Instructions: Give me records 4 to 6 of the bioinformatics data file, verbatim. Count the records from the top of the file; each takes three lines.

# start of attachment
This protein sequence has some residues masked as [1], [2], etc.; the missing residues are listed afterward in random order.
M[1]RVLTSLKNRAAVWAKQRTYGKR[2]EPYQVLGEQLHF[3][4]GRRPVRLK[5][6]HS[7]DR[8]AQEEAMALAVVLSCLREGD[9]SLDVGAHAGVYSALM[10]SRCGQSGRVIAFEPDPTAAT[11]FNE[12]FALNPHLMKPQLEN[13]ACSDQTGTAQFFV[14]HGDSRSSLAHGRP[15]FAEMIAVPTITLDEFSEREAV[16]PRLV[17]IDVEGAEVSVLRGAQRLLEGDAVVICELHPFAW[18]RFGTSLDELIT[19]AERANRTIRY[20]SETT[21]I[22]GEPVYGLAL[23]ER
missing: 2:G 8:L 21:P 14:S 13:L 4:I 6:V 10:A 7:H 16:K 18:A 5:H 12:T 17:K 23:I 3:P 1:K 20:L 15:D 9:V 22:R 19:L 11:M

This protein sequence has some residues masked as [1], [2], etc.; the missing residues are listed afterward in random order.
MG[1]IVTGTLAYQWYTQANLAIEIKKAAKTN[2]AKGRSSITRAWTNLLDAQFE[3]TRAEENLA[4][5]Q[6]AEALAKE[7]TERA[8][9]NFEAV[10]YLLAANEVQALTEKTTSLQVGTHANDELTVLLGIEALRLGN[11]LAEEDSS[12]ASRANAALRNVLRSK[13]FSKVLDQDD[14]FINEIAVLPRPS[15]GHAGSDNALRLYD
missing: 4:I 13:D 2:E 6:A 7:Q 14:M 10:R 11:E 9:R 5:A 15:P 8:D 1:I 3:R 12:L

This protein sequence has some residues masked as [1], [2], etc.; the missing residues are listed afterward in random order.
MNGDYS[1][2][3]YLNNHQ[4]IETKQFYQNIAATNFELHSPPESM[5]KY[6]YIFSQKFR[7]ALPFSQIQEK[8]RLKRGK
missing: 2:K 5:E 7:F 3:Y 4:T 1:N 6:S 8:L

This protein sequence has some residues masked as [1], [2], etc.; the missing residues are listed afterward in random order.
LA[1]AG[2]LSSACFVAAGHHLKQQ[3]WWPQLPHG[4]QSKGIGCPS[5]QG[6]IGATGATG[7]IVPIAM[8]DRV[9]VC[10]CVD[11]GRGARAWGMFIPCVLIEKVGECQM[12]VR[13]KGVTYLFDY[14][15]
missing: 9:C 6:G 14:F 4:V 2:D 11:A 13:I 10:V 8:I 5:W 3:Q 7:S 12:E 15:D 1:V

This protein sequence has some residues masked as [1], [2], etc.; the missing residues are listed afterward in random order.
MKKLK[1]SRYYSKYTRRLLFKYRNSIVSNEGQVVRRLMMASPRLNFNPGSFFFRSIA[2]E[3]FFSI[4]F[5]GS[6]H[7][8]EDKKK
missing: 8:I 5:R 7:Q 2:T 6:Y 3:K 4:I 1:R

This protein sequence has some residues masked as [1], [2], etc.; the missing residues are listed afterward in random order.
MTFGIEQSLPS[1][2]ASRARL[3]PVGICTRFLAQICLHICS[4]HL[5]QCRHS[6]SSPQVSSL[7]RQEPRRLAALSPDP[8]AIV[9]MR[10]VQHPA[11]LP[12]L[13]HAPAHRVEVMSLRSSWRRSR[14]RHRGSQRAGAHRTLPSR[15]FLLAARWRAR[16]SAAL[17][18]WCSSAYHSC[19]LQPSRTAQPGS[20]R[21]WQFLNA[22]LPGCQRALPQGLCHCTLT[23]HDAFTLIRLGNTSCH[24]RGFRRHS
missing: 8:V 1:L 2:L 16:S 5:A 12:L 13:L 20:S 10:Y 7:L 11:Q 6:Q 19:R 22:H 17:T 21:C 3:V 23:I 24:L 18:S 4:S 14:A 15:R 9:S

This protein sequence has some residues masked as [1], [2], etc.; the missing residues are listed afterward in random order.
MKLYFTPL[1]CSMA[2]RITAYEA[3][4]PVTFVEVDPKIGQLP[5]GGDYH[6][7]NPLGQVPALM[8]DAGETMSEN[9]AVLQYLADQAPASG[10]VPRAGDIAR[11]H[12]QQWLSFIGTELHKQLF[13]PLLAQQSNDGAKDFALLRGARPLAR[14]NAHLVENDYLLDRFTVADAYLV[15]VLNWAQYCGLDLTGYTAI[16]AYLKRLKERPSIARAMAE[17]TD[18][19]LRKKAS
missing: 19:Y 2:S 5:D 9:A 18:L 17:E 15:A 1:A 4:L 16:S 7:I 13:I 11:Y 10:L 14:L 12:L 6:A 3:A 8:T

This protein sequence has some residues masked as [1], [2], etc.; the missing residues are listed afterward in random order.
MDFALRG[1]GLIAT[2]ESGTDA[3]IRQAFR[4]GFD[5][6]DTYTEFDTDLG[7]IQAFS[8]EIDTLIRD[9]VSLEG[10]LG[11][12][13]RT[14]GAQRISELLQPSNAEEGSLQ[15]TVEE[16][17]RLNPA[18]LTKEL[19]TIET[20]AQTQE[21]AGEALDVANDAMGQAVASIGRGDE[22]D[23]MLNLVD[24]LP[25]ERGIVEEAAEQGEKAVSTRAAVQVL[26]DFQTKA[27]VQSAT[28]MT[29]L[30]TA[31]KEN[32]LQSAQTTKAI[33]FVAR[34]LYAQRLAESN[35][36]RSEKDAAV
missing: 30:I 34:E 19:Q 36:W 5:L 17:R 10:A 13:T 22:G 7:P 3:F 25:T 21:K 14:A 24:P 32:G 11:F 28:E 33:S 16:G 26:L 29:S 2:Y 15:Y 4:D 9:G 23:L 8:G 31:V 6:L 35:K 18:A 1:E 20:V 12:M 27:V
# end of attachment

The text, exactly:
This protein sequence has some residues masked as [1], [2], etc.; the missing residues are listed afterward in random order.
LA[1]AG[2]LSSACFVAAGHHLKQQ[3]WWPQLPHG[4]QSKGIGCPS[5]QG[6]IGATGATG[7]IVPIAM[8]DRV[9]VC[10]CVD[11]GRGARAWGMFIPCVLIEKVGECQM[12]VR[13]KGVTYLFDY[14][15]
missing: 9:C 6:G 14:F 4:V 2:D 11:A 13:I 10:V 8:I 5:W 3:Q 7:S 12:E 15:D 1:V

This protein sequence has some residues masked as [1], [2], etc.; the missing residues are listed afterward in random order.
MKKLK[1]SRYYSKYTRRLLFKYRNSIVSNEGQVVRRLMMASPRLNFNPGSFFFRSIA[2]E[3]FFSI[4]F[5]GS[6]H[7][8]EDKKK
missing: 8:I 5:R 7:Q 2:T 6:Y 3:K 4:I 1:R

This protein sequence has some residues masked as [1], [2], etc.; the missing residues are listed afterward in random order.
MTFGIEQSLPS[1][2]ASRARL[3]PVGICTRFLAQICLHICS[4]HL[5]QCRHS[6]SSPQVSSL[7]RQEPRRLAALSPDP[8]AIV[9]MR[10]VQHPA[11]LP[12]L[13]HAPAHRVEVMSLRSSWRRSR[14]RHRGSQRAGAHRTLPSR[15]FLLAARWRAR[16]SAAL[17][18]WCSSAYHSC[19]LQPSRTAQPGS[20]R[21]WQFLNA[22]LPGCQRALPQGLCHCTLT[23]HDAFTLIRLGNTSCH[24]RGFRRHS
missing: 8:V 1:L 2:L 16:S 5:A 12:L 13:L 20:S 10:Y 7:L 11:Q 6:Q 19:R 22:H 17:T 21:C 3:V 23:I 24:L 18:S 4:S 14:A 15:R 9:S